Results 1 to 10 of 10
  1. #1
    Join Date
    Jul 2004
    Posts
    45

    Unanswered: searching a string in gzip files

    whats the command to search for a string in gzipped file?or how to search for a pattern in *.gz file ?

  2. #2
    Join Date
    Jun 2003
    Location
    West Palm Beach, FL
    Posts
    2,713

    Cool

    Try:
    Code:
    gunzip -c MyFile.gz|grep 'pattern'

    NOTE: gz suffix added for clarity only.
    The person who says it can't be done should not interrupt the person doing it. -- Chinese proverb

  3. #3
    Join Date
    Jul 2004
    Posts
    45
    thanks for your reply. Even this works
    gzcat <filename> |grep <pattern>
    Well, do you have any suggestion how to speed up the search if the file size is huge? For. eg. if you have over 1000 gz files, how can I fastern the search process?
    thanks in advance.

  4. #4
    Join Date
    Jun 2003
    Location
    West Palm Beach, FL
    Posts
    2,713

    Cool

    Divide and conquer.

    Issue gzcat in background (&) for different file patterns or diff. directories!
    The person who says it can't be done should not interrupt the person doing it. -- Chinese proverb

  5. #5
    Join Date
    Jun 2003
    Location
    West Palm Beach, FL
    Posts
    2,713

    Cool

    Divide and conquer.

    Issue gzcat|gzip in background (&) for different file patterns or diff. directories!
    The person who says it can't be done should not interrupt the person doing it. -- Chinese proverb

  6. #6
    Join Date
    Jul 2004
    Posts
    45
    Do you think grep or egrep will work for searching more than 50,000 strings?
    For. eg :
    Assume you have over 50,000 strings to be searched in the file list. If I do ..
    cat <filename> | grep -E <strings> will this work? Well, I never tried for over 50 but I dont think (since there may b some limitation for grep) this will work?
    what do u say?
    what could be soulution for this?
    thanks in advance.

  7. #7
    Join Date
    Apr 2004
    Location
    Boston, MA
    Posts
    325
    split (man split) up your file of strings to search for into 'managable' files and and do your grep-ping in the 'divide-and-conquer' manner outlined above - combining the result(s) at the end.

    OR

    if your searchable strings have some type of commonality between them, try to identify a regex describing the strings and use it with egrep.
    vlad
    +-----------------------+
    | #include <disclaimer.h> |
    +-----------------------+

  8. #8
    Join Date
    Jul 2004
    Posts
    45
    In your case if I split my string file (or pattern file) of 50,000 strings into 50 files (1000 strings/file) and if I have 20 files to be scanned accross the strings, 50*20 times iteration will occur!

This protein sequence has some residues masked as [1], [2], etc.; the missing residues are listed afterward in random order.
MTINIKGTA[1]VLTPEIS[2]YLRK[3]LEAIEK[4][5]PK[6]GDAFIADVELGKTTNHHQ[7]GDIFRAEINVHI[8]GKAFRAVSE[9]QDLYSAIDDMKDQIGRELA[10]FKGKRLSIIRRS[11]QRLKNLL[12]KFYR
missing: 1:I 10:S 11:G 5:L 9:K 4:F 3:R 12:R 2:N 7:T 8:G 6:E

i.e. gzcat <file to be searched.gz> |fgrep -f <string1.file>

    I tested for 1000 strings in a file against 672,593 lines of txt file. It took 4.50mins. So it would be 4.5*50*20 mins for the whole!!!! But that could be reduced if I run multiple processes in background.

    Is there better way I can do it?

  9. #9
    Join Date
    Jun 2003
    Location
    West Palm Beach, FL
    Posts
    2,713

    Cool

    Quote Originally Posted by deebee
    In your case if I split my string file (or pattern file) of 50,000 strings into 50 files (1000 strings/file) and if I have 20 files to be scanned accross the strings, 50*20 times iteration will occur!
    i.e. gzcat <file to be searched.gz> |fgrep -f <string1.file>

    I tested for 1000 strings in a file against 672,593 lines of txt file. It took 4.50mins. So it would be 4.5*50*20 mins for the whole!!!! But that could be reduced if I run multiple processes in background.

    Is there better way I can do it?
    Maybe you could try something like this:
    Code:
    #!/bin/ksh
    patt_file=50000patterns.txt
    split -5000 $patt_file $patt_file.     
    dir=.             #<= Directory where the target files are
    result_file=/tmp/patternfnd.result
    rm -f $result_file.*
    n=0
    for p in $(ls $patt_file.??)
    do
      i=0
      for f in $(find $dir -name '*.gz') 
      do
        gzcat $f|fgrep -nf $p >${result_file}.P${n}F${i} &
        (( i += 1 ))
      done    
      (( n += 1 ))
    done


    PS: Remember to wait for all proc's to finish!
    Last edited by LKBrwn_DBA; 08-06-04 at 17:43.
    The person who says it can't be done should not interrupt the person doing it. -- Chinese proverb

  10. #10
    Join Date
    Jun 2003
    Location
    West Palm Beach, FL
    Posts
    2,713

    Cool

    DBForums Server seems to be runnning slow today.
    The person who says it can't be done should not interrupt the person doing it. -- Chinese proverb

Posting Permissions

  • You may not post new threads
  • You may not post replies
  • You may not post attachments
  • You may not edit your posts
  •